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Bryan Doherty: A matter of supply

This past week, president Obama suggested that traders and speculative interests were at the heart of higher energy prices, or at least, an investigation is warranted. While speculators add liquidity to the market, it's unlikely that from a long term perspective, speculators can add or take away from the major fundamental factors that move a market. Energy prices are higher, not because of speculative interest, rather because of expectations for tightening supply. The novice or inexperienced reporter will continue to point to the current supply of oil and indicate that there is no short-fall, therefore, prices are being manipulated. The experienced economist will look long-term and say that, while supplies are adequate now, they see fearful indications that, down the road, inventory could become very tight. Therefore, despite current inventories which are adequate, prices move higher.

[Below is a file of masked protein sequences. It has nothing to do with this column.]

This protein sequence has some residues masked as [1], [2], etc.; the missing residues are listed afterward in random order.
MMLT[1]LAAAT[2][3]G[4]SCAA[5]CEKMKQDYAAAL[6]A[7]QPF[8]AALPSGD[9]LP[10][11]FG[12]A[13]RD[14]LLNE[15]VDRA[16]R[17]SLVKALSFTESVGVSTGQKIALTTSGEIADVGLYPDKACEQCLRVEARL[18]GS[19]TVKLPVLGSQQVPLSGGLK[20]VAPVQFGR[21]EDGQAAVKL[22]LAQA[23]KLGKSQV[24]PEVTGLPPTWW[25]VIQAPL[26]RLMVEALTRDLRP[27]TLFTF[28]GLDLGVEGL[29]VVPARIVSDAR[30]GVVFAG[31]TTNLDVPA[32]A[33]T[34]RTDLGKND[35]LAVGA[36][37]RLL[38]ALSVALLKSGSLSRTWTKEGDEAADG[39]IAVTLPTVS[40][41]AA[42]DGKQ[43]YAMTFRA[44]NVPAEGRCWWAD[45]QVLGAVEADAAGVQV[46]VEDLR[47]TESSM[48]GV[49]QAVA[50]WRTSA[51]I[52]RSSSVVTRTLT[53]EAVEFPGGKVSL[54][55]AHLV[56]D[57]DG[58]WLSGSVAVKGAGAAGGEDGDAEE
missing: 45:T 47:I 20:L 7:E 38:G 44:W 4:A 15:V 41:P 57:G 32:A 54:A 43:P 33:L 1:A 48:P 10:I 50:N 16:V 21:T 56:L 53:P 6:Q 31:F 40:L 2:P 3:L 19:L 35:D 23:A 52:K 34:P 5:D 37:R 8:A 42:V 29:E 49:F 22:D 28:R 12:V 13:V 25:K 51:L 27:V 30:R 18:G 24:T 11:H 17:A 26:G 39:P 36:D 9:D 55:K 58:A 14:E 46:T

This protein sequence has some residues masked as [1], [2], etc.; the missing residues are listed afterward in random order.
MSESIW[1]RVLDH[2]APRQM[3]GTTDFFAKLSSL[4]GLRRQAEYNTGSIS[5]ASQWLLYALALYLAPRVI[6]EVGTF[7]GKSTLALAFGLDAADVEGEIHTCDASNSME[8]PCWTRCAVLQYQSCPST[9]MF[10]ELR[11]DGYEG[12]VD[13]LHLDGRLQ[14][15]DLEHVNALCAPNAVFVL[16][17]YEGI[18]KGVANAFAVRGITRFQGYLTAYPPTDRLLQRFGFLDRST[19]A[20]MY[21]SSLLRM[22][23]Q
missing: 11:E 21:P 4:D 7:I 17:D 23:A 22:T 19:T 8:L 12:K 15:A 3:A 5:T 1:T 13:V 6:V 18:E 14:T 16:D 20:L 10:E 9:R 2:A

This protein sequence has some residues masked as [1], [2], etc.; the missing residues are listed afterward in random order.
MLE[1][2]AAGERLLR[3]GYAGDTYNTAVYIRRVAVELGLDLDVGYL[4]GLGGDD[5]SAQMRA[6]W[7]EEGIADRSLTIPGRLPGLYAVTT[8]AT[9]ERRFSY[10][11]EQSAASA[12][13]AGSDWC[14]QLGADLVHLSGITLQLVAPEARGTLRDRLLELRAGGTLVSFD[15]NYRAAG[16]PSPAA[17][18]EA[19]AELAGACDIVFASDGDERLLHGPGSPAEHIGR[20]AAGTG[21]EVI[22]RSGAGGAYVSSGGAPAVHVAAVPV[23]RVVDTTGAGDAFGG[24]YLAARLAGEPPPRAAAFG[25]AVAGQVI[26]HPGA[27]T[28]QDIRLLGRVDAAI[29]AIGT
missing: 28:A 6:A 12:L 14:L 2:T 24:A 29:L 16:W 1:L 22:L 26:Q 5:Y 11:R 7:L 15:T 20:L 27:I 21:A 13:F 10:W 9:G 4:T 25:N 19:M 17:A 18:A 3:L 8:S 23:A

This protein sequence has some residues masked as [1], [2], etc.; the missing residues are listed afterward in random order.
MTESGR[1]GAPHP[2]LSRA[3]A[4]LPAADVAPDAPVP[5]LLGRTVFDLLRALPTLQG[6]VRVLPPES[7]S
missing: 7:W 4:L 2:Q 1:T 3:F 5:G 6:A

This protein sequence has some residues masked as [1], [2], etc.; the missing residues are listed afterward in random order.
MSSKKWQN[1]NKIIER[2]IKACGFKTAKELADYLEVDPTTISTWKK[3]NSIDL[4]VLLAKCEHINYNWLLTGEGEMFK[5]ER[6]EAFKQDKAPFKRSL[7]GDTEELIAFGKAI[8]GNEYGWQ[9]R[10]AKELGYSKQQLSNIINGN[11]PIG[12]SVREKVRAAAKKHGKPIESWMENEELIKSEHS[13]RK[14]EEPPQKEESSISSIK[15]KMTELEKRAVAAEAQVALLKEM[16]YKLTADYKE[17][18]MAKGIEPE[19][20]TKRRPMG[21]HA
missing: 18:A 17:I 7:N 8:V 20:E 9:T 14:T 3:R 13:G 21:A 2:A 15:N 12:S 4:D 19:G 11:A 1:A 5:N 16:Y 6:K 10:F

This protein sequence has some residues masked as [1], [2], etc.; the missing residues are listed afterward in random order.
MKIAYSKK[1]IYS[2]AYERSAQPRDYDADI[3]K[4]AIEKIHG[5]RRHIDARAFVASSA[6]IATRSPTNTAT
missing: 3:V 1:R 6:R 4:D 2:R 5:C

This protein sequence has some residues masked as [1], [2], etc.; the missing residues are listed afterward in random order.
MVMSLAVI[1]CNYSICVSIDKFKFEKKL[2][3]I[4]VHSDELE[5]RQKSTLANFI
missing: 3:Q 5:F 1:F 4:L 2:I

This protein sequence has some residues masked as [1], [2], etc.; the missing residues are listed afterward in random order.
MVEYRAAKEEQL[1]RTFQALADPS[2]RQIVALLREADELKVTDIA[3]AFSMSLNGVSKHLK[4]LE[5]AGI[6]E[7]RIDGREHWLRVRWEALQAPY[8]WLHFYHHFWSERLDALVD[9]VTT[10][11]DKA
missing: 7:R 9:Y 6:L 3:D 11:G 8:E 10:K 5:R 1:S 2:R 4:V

To put this in an analogy, let's say a farmer has a bin full of corn, and the rest of the nation's crop is burning up and not producing a crop. The inexperienced observer would argue that there are plentiful supplies in a farmer's bin, therefore, it should be cheaply priced. Yet, the rest of the country is in peril, and those who can see the big picture would argue that it is a matter of supply. That's the case in the oil market. It's been a supply- driven market for four decades, and when supplies become tight, prices move higher. Demand is nearly autonomous. When the perceived supply decreases, prices move even higher. 

The inability to access plentiful oil supplies here in the U.S. is naturally going to put upward pressure on prices. It's perhaps a better idea for the administration to look at ways to invest in technology to help avoid accidents or minimize environmental impact should a spill or leak occur. This is a likely better approach, rather than to point fingers and try to blame someone else for an inept energy policy. 

If you have questions or comments please contact Bryan Doherty at 1-800-TOP-FARM ext. 129

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